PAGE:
merger

An embattled sixth-form college being propped up by a £3 million bailout has seen its merger delayed for a second time.

Cheadle and Marple Sixth Form College in Stockport was originally due to join Trafford College Group last August, before this was pushed back to October after coronavirus delayed the due diligence process.

The college has now told FE Week the merger date has been delayed a further six months to May 2021.

Chair Alison Hewitt said “significant” progress has been made, but the change “was deemed prudent, given the ongoing work required to ensure the merger at a time of unprecedented upheaval”.

The extended timeframe has also led to the need for emergency funding to keep the college afloat.

Cheadle and Marple’s latest accounts reveal the Education and Skills Funding Agency stumped up £750,000 at the end of 2020, which is being paid in instalments, so that it could pay the bills between January and March 2021. 

This is on top of a £2.3 million emergency loan from the government, which has been received in tranches since July 2019,
during which time the college has incurred restructuring costs, additional invoices related to the pandemic and had to prepare for the merger, Hewitt said.

The loan is due to be repaid by July 31 this year.

The period between December and March is when cash is most needed by colleges as that is when providers receive the lowest proportion of core funding, a Cheadle and Marple spokesperson told FE Week. They said that they receive about 20 per cent of their annual income in that time.

The spokesperson added that the college “should not require additional funds to meet its day-to-day obligations in relation to the May date for merger”.

Hewitt said the exceptional cash from the ESFA “reflects the difficult position that had developed in the past.

“The college’s operational performance is significantly improved and on an improving trend,” she added.

College finances had been ‘terminal’

The college has been in formal intervention with the FE Commissioner since June 2019, and a report by Richard Atkins published in November 2019 revealed the college had asked the ESFA for emergency funding so it could meet staff salaries and other operating costs, because its cash was “exhausted”.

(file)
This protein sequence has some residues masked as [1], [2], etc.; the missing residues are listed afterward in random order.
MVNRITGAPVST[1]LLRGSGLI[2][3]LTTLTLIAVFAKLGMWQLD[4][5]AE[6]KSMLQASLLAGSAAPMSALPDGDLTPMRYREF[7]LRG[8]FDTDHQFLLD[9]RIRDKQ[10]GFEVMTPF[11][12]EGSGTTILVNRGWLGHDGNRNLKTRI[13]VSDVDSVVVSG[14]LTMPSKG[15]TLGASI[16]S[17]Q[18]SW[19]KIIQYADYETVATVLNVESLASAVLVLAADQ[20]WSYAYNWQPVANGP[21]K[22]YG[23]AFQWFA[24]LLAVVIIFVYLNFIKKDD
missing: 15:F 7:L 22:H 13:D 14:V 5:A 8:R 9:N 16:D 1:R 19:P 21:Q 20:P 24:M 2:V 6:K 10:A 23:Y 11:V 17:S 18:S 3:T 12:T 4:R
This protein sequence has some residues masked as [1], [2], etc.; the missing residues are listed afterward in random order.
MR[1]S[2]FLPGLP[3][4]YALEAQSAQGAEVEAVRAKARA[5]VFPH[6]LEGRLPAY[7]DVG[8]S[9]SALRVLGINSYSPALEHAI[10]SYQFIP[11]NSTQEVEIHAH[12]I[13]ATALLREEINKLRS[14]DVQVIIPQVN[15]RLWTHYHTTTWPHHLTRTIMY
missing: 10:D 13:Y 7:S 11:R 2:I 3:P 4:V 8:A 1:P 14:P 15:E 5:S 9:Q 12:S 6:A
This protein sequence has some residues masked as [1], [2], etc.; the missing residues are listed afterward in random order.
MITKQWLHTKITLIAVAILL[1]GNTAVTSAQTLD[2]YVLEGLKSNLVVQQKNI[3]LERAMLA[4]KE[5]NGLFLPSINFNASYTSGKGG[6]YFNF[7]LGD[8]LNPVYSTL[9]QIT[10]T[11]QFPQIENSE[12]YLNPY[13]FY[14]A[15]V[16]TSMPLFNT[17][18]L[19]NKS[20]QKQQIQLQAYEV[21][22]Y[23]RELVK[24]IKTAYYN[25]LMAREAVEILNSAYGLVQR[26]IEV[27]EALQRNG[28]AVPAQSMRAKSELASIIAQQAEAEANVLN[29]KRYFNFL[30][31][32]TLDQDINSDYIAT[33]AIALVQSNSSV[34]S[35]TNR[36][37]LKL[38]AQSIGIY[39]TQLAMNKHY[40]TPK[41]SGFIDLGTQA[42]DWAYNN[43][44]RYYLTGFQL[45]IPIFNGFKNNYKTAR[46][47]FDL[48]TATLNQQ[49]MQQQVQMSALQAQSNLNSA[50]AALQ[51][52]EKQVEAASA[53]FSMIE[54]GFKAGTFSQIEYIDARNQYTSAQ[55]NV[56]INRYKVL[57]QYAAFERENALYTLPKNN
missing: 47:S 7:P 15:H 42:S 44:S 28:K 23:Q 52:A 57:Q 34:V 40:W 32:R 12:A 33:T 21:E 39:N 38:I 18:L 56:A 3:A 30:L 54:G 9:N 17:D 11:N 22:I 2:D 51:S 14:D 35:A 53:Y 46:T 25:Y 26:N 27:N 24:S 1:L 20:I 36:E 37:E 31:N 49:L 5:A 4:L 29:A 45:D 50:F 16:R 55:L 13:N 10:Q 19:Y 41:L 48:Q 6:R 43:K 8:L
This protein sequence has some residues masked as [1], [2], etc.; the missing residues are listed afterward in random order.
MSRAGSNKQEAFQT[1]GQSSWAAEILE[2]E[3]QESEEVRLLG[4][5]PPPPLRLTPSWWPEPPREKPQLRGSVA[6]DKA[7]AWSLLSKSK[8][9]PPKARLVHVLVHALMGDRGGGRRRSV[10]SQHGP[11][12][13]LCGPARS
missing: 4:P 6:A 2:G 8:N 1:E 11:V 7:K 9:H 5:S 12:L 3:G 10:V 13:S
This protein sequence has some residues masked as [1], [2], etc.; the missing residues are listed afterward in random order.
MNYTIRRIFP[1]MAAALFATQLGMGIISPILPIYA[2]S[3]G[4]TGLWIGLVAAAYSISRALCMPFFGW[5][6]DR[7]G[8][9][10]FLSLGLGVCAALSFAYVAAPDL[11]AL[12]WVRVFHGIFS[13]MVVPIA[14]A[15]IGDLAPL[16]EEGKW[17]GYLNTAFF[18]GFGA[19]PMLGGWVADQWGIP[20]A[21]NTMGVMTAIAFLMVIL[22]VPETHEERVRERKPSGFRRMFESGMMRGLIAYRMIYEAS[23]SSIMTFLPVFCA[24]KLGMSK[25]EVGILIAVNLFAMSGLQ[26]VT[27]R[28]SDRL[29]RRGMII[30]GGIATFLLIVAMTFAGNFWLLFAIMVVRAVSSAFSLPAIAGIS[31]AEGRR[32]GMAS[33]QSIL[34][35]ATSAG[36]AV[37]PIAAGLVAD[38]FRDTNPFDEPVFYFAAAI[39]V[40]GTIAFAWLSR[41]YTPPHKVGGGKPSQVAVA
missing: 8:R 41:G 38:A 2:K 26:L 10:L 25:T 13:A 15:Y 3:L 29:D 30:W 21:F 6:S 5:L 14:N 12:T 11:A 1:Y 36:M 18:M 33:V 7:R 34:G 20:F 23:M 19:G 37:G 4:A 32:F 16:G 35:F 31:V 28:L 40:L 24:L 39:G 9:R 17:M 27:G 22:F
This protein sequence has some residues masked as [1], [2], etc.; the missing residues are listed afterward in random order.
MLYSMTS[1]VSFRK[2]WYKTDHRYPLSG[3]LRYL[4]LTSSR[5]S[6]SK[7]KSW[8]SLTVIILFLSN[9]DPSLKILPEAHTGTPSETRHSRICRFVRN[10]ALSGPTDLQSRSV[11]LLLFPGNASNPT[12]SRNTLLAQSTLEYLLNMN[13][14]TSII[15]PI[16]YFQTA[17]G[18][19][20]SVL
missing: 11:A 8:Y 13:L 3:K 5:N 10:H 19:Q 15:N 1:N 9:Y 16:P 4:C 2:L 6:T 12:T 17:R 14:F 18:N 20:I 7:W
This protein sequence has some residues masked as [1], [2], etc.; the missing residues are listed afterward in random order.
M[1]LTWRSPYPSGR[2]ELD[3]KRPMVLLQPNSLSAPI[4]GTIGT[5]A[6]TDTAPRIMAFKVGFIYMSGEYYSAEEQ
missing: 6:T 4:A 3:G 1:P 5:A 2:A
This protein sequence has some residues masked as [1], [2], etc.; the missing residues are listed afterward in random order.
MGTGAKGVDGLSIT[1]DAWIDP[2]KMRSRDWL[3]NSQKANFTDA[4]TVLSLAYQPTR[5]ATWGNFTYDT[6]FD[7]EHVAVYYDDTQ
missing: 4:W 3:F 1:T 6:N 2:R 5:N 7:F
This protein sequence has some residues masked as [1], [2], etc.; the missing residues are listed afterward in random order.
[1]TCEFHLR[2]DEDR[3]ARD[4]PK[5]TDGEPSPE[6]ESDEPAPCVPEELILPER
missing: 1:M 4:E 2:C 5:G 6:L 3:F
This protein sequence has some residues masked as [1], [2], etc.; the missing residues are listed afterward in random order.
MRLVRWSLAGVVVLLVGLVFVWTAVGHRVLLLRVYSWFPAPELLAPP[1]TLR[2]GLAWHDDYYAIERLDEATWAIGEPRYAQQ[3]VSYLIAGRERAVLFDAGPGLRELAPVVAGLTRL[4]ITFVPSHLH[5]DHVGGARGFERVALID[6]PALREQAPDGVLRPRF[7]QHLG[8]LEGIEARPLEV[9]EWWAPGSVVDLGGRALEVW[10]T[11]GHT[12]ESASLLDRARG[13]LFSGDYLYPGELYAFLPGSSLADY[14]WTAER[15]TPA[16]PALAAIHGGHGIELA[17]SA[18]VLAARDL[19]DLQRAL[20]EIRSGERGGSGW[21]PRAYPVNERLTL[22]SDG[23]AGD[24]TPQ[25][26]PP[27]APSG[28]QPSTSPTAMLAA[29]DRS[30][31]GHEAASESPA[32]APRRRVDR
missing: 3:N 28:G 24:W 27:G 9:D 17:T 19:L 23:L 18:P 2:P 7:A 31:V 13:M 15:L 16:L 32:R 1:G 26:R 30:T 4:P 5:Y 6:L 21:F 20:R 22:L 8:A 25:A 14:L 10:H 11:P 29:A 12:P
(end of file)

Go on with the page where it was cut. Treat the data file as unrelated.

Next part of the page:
Richard Atkins

After it was handed a financial health notice to improve in July 2019, the commissioner’s report considered the college’s finances to be “terminal” due to “over-optimistic” forecasts, “seriously lacking” financial oversight and a £3 million deficit in 2018/19.

Its latest accounts show the college generated a £2.2 million deficit in 2019/20. The FE Commissioner’s recommendations included a change in leadership “as soon as possible”, the board to work with the ESFA to ensure “short-term stability”, and for governors to be trained in the insolvency regime.

The report also noted Cheadle and Marple was “relatively small and lacks the critical mass to be sustainable on a stand-alone basis”.

College now has ‘stable’ financial position

Hewitt said the college had met all the commissioner’s recommendations since the report and is “now confident of having achieved a stable financial position from which to move forward in a controlled manner and be able to meet its day-to-day cash requirements”.

In February 2020, former John Ruskin College principal Mohammed Ramzan was made transition principal and chief accounting officer for Cheadle and Marple.

Hewitt was appointed chair in October 2019, having previously served as vice chair.

And as part of cost-saving exercises the leadership team was cut from 14 to eight.

“With the collaborative and hugely supportive relationship with its merger partner, The Trafford College Group, Cheadle and Marple Sixth Form College looks forward to a successful and sustainable future,” Hewitt said.